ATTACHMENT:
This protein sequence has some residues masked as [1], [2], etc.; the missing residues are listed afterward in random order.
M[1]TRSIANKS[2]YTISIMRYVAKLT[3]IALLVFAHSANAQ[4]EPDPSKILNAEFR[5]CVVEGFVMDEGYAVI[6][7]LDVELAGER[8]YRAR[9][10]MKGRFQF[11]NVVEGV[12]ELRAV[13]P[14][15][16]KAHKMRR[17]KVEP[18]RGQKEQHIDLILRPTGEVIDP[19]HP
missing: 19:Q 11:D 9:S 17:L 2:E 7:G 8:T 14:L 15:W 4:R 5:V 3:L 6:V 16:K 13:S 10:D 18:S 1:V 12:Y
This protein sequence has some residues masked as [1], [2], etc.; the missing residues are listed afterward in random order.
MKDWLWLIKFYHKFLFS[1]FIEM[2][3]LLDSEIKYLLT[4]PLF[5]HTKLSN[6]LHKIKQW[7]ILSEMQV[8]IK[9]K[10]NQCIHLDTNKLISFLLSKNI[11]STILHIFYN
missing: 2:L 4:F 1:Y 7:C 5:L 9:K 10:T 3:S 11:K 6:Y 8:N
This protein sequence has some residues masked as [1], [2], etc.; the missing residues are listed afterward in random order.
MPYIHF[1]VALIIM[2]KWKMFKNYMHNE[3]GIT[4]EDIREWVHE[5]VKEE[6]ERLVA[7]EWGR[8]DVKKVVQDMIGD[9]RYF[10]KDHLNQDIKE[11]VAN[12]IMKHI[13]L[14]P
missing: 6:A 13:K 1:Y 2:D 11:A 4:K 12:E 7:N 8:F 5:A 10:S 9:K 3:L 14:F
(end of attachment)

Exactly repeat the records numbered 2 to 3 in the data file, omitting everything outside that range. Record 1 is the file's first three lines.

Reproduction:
This protein sequence has some residues masked as [1], [2], etc.; the missing residues are listed afterward in random order.
MKDWLWLIKFYHKFLFS[1]FIEM[2][3]LLDSEIKYLLT[4]PLF[5]HTKLSN[6]LHKIKQW[7]ILSEMQV[8]IK[9]K[10]NQCIHLDTNKLISFLLSKNI[11]STILHIFYN
missing: 2:L 4:F 1:Y 7:C 5:L 9:K 10:T 3:S 11:K 6:Y 8:N
This protein sequence has some residues masked as [1], [2], etc.; the missing residues are listed afterward in random order.
MPYIHF[1]VALIIM[2]KWKMFKNYMHNE[3]GIT[4]EDIREWVHE[5]VKEE[6]ERLVA[7]EWGR[8]DVKKVVQDMIGD[9]RYF[10]KDHLNQDIKE[11]VAN[12]IMKHI[13]L[14]P
missing: 6:A 13:K 1:Y 2:D 11:A 4:K 12:E 7:N 8:F 5:A 10:S 9:K 3:L 14:F